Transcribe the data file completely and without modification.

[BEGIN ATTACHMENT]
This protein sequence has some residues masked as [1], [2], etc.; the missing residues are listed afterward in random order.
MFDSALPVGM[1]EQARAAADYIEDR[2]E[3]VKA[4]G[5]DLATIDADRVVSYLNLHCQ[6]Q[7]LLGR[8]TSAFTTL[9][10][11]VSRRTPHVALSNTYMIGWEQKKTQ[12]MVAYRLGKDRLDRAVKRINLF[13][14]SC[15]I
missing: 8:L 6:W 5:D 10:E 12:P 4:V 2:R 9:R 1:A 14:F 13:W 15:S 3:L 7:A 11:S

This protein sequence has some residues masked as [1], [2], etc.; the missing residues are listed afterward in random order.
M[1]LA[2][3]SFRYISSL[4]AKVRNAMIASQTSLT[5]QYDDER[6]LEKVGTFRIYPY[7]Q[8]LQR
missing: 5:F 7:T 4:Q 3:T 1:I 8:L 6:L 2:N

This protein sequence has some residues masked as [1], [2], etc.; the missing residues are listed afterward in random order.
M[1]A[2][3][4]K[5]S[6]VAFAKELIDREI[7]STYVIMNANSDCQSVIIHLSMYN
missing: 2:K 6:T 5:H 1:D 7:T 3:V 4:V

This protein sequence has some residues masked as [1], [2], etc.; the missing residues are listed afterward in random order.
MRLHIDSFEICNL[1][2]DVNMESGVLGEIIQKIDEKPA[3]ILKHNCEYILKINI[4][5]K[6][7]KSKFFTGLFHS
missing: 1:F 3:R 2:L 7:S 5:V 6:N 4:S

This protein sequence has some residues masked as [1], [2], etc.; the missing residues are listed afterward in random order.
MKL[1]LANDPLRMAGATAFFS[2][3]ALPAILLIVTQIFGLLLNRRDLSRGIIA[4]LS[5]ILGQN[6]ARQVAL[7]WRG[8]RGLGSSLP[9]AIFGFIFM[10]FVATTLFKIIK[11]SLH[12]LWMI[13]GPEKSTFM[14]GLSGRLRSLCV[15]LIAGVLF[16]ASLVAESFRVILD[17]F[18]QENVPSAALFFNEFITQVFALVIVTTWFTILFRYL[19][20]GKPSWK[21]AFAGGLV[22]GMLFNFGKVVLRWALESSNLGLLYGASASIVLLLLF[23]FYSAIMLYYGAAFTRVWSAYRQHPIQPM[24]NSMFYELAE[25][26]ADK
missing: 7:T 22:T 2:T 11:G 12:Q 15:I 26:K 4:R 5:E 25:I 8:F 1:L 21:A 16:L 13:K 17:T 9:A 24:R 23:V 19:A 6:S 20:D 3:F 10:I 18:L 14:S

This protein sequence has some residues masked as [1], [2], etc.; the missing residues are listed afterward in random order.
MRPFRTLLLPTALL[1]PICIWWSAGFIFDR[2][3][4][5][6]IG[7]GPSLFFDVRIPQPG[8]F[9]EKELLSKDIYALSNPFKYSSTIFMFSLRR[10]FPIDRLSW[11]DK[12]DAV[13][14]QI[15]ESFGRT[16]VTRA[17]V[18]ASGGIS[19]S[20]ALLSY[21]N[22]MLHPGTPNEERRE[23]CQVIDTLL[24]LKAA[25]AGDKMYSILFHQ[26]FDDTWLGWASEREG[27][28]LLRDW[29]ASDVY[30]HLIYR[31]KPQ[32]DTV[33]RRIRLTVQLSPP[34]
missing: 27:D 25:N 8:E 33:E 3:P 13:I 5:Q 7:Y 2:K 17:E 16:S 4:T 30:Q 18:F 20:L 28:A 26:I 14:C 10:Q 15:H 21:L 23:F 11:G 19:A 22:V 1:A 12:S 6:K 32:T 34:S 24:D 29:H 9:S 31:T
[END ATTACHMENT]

This protein sequence has some residues masked as [1], [2], etc.; the missing residues are listed afterward in random order.
MFDSALPVGM[1]EQARAAADYIEDR[2]E[3]VKA[4]G[5]DLATIDADRVVSYLNLHCQ[6]Q[7]LLGR[8]TSAFTTL[9][10][11]VSRRTPHVALSNTYMIGWEQKKTQ[12]MVAYRLGKDRLDRAVKRINLF[13][14]SC[15]I
missing: 8:L 6:W 5:D 10:E 12:P 4:V 2:R 9:R 1:A 14:F 13:W 15:S 3:L 7:A 11:S

This protein sequence has some residues masked as [1], [2], etc.; the missing residues are listed afterward in random order.
M[1]LA[2][3]SFRYISSL[4]AKVRNAMIASQTSLT[5]QYDDER[6]LEKVGTFRIYPY[7]Q[8]LQR
missing: 5:F 7:T 4:Q 3:T 1:I 8:L 6:L 2:N

This protein sequence has some residues masked as [1], [2], etc.; the missing residues are listed afterward in random order.
M[1]A[2][3][4]K[5]S[6]VAFAKELIDREI[7]STYVIMNANSDCQSVIIHLSMYN
missing: 2:K 6:T 5:H 1:D 7:T 3:V 4:V

This protein sequence has some residues masked as [1], [2], etc.; the missing residues are listed afterward in random order.
MRLHIDSFEICNL[1][2]DVNMESGVLGEIIQKIDEKPA[3]ILKHNCEYILKINI[4][5]K[6][7]KSKFFTGLFHS
missing: 1:F 3:R 2:L 7:S 5:V 6:N 4:S

This protein sequence has some residues masked as [1], [2], etc.; the missing residues are listed afterward in random order.
MKL[1]LANDPLRMAGATAFFS[2][3]ALPAILLIVTQIFGLLLNRRDLSRGIIA[4]LS[5]ILGQN[6]ARQVAL[7]WRG[8]RGLGSSLP[9]AIFGFIFM[10]FVATTLFKIIK[11]SLH[12]LWMI[13]GPEKSTFM[14]GLSGRLRSLCV[15]LIAGVLF[16]ASLVAESFRVILD[17]F[18]QENVPSAALFFNEFITQVFALVIVTTWFTILFRYL[19][20]GKPSWK[21]AFAGGLV[22]GMLFNFGKVVLRWALESSNLGLLYGASASIVLLLLF[23]FYSAIMLYYGAAFTRVWSAYRQHPIQPM[24]NSMFYELAE[25][26]ADK
missing: 7:T 22:T 2:T 11:G 12:Q 15:I 26:K 4:R 5:E 25:I 8:F 1:L 21:A 16:L 13:K 17:T 9:A 24:R 23:V 19:A 6:S 20:D 3:F 10:I 18:L 14:S

This protein sequence has some residues masked as [1], [2], etc.; the missing residues are listed afterward in random order.
MRPFRTLLLPTALL[1]PICIWWSAGFIFDR[2][3][4][5][6]IG[7]GPSLFFDVRIPQPG[8]F[9]EKELLSKDIYALSNPFKYSSTIFMFSLRR[10]FPIDRLSW[11]DK[12]DAV[13][14]QI[15]ESFGRT[16]VTRA[17]V[18]ASGGIS[19]S[20]ALLSY[21]N[22]MLHPGTPNEERRE[23]CQVIDTLL[24]LKAA[25]AGDKMYSILFHQ[26]FDDTWLGWASEREG[27][28]LLRDW[29]ASDVY[30]HLIYR[31]KPQ[32]DTV[33]RRIRLTVQLSPP[34]
missing: 27:D 25:N 8:E 33:E 3:P 13:I 5:Q 7:Y 2:K 17:E 16:S 4:T 30:Q 18:F 20:L 28:A 26:I 14:C 10:Q 15:H 21:L 23:F 11:G 19:A 22:V 1:A 12:S 6:K 32:T 34:S 24:D 29:H 9:S 31:T